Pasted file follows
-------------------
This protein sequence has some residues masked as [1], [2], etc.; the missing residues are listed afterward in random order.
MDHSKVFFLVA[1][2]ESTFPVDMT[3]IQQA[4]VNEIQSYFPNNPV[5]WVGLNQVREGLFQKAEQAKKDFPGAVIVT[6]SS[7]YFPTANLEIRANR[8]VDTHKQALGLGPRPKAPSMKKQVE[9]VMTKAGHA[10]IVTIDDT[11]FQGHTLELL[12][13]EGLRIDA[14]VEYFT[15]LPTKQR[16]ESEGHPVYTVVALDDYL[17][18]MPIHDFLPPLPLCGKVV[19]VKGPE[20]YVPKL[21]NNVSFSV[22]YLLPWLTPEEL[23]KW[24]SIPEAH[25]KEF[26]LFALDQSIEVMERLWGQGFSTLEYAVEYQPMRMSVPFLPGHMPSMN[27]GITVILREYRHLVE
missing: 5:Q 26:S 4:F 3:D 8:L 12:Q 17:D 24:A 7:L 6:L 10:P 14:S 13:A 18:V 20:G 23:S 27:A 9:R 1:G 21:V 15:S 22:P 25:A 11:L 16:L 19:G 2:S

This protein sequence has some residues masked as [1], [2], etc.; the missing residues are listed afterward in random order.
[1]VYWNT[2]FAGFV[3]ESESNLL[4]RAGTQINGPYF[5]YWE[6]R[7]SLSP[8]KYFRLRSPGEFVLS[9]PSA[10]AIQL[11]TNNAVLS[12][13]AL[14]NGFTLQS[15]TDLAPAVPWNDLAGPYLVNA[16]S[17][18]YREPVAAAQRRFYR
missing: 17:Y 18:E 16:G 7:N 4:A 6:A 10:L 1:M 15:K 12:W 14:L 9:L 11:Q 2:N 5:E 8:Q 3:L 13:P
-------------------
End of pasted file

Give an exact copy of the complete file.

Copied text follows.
This protein sequence has some residues masked as [1], [2], etc.; the missing residues are listed afterward in random order.
MDHSKVFFLVA[1][2]ESTFPVDMT[3]IQQA[4]VNEIQSYFPNNPV[5]WVGLNQVREGLFQKAEQAKKDFPGAVIVT[6]SS[7]YFPTANLEIRANR[8]VDTHKQALGLGPRPKAPSMKKQVE[9]VMTKAGHA[10]IVTIDDT[11]FQGHTLELL[12][13]EGLRIDA[14]VEYFT[15]LPTKQR[16]ESEGHPVYTVVALDDYL[17][18]MPIHDFLPPLPLCGKVV[19]VKGPE[20]YVPKL[21]NNVSFSV[22]YLLPWLTPEEL[23]KW[24]SIPEAH[25]KEF[26]LFALDQSIEVMERLWGQGFSTLEYAVEYQPMRMSVPFLPGHMPSMN[27]GITVILREYRHLVE
missing: 5:Q 26:S 4:F 3:D 8:L 12:Q 17:D 24:A 7:L 6:L 10:P 14:S 13:A 18:V 20:G 23:S 27:A 9:R 1:G 21:V 15:S 22:P 25:A 11:L 16:L 19:G 2:S

This protein sequence has some residues masked as [1], [2], etc.; the missing residues are listed afterward in random order.
[1]VYWNT[2]FAGFV[3]ESESNLL[4]RAGTQINGPYF[5]YWE[6]R[7]SLSP[8]KYFRLRSPGEFVLS[9]PSA[10]AIQL[11]TNNAVLS[12][13]AL[14]NGFTLQS[15]TDLAPAVPWNDLAGPYLVNA[16]S[17][18]YREPVAAAQRRFYR
missing: 17:Y 18:E 16:G 7:N 4:A 6:A 10:L 1:M 15:K 12:W 14:L 9:L 11:Q 2:N 5:E 8:Q 3:L 13:P